Image credit: NFWP Group
International IDEA in consultation with one of its C3- Fiji Project partners, Media Watch Group (MWG), organized a National Forum on Women in Politics (NFWP) in Lami, Fiji, on Friday 18 October 2019. One of the topics that got a lot of attention during the NFWP was that of Temporary Special Measures (TSM) for getting more women in parliament. While a few lamented on TSM being tokenistic, majority of the participants endorsed that TSM was the best option to get more women in Pacific parliaments. However, they also questioned why TSM was not given a priority in the region, which suffers from a deficit vis-a-vis women empowerment. Clearly, the view from the NFWP was that more pressure should be put on the policymakers in the region to adopt TSM as the way forward for getting more women in politics.
This forum was a follow-up of last year’s NFWP which took place in August, during the pre-election period in Fiji, where a group of potential women candidates from various political parties were brought together to interact and learn some of the strategies and approaches relating to the promotion of women in politics from the officials of Ministry of Women, the Fiji Women's Forum, former women Members of Parliament (MPs), and academics. In this year’s forum, the NFWP was officially opened by Fiji’s Minister for Women Hon. Mereseini Vuniwaqa. The European Union (EU) Ambassador for the Pacific, His Excellency Sujiro Seam, and the Melanesian Spearhead Group Secretariat (MSGS) Director General, Ambassador Amena Yauvoli, also spoke during the opening. The participants included current women MPs, officials from Ministry of Women, Fiji Women Rights Movement, civil society organizations (CSOs), young aspiring interested women in politics, and academics, who discussed about outcomes of Fiji’s 2018 elections and the overall challenges in relation to women's participation.
In her opening speech, Minister Vuniwaqa, while acknowledging the increase in the number of women in leadership positions in recent years, said more still needs to be done. She noted that “policy priorities were impacted depending on the gender of legislators, hence more women are elected to office, there is a corollary increase in the policy making that emphasizes quality of life and reflects the priorities of families, women, and ethnic and racial minorities”. The Minister called for more women to get in politics from all ages and from all works of life beginning from the grassroots to the highest levels in government. The Minister also warned that this was not an easy task “but if there is someone who knows about the battles and struggles, it is us women”.
In his speech, the MSGS Director General, Ambassador Amena Yauvoli paid tribute to the women leaders in Fiji and in Melanesia by noting that they were “leaving a mark and leaving a legacy”. He further commended International IDEA, EU and the C3-Fiji Project for providing a space to discuss issues relating to women in politics. “Platforms like this may be small and often find itself relegated into the footnote of history, but I have no doubt, that we are sowing seeds that will germinate into a fruitful endeavor”, said Ambassador Yauvoli. Furthermore, he acknowledged the significance of the MoU signed between MSGS and International IDEA in February this year as it would be pivotal for strengthening the role of women in the development process and more so in getting more women in parliament.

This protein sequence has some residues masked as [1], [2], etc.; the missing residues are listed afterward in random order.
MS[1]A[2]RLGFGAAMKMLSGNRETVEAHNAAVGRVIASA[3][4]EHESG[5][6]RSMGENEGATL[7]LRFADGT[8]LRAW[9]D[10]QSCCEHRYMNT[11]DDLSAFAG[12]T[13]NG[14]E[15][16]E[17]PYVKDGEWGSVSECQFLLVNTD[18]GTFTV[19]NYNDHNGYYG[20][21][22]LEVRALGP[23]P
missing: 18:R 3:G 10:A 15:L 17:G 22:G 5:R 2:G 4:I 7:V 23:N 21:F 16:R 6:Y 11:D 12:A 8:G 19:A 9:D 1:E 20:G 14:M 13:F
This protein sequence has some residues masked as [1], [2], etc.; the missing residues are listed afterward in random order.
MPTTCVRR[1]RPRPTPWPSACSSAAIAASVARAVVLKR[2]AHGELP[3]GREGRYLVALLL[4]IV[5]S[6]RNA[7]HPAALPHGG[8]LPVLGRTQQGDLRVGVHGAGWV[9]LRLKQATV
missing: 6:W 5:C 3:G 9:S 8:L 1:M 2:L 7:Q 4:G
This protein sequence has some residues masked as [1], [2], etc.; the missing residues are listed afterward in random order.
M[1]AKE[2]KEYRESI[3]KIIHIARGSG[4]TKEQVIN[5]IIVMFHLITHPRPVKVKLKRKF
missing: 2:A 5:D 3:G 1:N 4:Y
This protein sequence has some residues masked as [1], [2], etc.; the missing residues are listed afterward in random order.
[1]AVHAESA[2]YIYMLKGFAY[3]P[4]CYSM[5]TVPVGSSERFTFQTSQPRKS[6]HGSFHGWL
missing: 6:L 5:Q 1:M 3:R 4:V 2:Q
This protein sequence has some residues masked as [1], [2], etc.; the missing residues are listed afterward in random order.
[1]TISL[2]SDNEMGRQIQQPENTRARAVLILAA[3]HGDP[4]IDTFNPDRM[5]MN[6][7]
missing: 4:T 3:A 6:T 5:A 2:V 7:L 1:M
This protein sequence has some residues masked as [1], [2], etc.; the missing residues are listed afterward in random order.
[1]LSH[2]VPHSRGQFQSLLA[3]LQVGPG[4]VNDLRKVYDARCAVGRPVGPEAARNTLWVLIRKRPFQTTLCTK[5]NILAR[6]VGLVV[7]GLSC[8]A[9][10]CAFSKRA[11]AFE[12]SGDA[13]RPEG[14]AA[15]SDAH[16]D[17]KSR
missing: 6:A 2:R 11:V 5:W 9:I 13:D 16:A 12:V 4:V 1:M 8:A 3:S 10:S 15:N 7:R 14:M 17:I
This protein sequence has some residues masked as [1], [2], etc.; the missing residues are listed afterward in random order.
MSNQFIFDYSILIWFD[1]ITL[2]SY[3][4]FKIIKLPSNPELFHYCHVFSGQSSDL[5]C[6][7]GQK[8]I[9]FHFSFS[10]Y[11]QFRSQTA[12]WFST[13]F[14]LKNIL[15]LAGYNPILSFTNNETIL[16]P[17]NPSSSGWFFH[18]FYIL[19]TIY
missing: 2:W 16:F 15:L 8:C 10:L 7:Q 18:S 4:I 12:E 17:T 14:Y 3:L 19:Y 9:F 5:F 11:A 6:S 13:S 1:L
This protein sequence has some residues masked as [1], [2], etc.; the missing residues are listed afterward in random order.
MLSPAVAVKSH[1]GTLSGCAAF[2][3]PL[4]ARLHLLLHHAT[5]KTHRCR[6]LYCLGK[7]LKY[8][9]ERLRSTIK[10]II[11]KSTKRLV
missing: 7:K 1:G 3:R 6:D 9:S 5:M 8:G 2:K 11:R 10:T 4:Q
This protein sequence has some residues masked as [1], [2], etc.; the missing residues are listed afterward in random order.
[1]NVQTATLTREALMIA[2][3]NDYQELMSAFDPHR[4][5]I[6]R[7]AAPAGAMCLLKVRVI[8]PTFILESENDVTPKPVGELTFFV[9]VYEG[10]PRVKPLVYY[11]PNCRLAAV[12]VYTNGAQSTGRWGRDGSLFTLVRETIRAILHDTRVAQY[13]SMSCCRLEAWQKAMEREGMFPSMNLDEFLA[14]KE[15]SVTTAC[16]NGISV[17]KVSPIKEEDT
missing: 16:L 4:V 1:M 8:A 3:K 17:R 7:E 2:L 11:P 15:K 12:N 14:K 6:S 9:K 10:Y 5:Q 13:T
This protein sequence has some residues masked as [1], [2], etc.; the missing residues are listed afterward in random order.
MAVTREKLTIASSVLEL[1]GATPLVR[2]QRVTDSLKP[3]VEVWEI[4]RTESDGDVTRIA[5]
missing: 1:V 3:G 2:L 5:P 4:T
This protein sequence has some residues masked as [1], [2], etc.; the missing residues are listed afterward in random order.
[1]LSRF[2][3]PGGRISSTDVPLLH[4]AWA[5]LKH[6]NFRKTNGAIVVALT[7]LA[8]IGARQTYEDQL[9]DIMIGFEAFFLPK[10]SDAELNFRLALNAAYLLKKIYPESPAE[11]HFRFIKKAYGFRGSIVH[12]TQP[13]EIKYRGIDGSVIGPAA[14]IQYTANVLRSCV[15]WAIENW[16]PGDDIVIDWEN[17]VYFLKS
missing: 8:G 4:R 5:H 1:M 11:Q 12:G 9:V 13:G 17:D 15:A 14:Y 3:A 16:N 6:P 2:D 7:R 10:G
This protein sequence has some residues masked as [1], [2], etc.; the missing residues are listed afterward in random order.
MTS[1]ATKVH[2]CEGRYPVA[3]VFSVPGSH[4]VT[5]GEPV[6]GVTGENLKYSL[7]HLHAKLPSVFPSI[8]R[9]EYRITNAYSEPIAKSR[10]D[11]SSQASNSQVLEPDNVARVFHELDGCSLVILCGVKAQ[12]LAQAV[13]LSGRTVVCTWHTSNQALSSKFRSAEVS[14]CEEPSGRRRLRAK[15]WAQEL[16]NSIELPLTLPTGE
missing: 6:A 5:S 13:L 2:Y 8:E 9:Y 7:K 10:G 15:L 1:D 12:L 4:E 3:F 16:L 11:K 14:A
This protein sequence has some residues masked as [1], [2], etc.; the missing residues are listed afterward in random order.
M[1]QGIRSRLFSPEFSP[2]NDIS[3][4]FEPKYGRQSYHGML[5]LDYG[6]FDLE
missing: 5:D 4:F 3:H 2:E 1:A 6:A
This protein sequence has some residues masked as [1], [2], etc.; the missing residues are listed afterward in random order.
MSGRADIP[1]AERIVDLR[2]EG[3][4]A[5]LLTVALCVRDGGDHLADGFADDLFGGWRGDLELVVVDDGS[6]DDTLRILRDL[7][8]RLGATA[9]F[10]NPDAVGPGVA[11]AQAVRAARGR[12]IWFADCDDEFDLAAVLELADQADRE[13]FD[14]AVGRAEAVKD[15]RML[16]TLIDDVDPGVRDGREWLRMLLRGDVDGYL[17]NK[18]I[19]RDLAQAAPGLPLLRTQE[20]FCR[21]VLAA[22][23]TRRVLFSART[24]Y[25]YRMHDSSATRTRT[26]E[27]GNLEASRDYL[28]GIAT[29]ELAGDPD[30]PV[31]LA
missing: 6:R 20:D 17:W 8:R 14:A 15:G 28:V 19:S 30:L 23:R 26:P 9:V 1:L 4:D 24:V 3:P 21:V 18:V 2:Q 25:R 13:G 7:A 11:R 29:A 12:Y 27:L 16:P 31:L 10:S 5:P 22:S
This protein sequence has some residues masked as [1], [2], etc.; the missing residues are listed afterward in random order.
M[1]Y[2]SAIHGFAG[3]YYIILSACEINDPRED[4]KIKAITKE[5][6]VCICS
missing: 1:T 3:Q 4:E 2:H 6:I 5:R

The EU Ambassador echoed the sentiments of Minister Vuniwaqa and Ambassador Yauvoli and encouraged the participants to use the forum as a vehicle to develop ideas and strategies to get more women to leadership positions. He lamented the few numbers of women in Pacific parliaments, especially in the MSG countries of PNG and in Vanuatu, where there are no women MPs. The EU Ambassador endorsed EU’s support to the NFWP and other initiatives that promoted women in politics or in leadership positions in Fiji and in the region.
International IDEA sponsored two prominent speakers from the Pacific, Ms Dame Carol Kidu of Papua New Guinea and Ms Afu Billy of the Solomon Islands. Both the participants provided insights and perspectives of their own as well as the general experiences from their respective countries about the challenges of women participation in elections. Their presentations were warmly welcomed by the Fiji participants as it allowed them to empathize about their counterparts who faced even greater challenges compared to them.
Fiji’s Supervisor of Elections (SoE), Mohammad Saneem, also participated in one of the sessions that focused on the challenges of women’s political participation and representation in Fiji. In his presentation, he challenged the political parties to do more to get more women as members and candidates. The SoE’s presence at the NFWP was significant as it symbolized the collaboration between the state institutions and CSO’s, which is a desired outcome of the C3-Fiji Project.
Overall, the NFWP was a very successful event which saw the presence of very high-profile participants who delivered their perspectives about a very challenging topic—getting more women in politics—which was very instructive to the participants. Most of the participants felt that the NFWP allowed them to think strategically about their participation in future elections.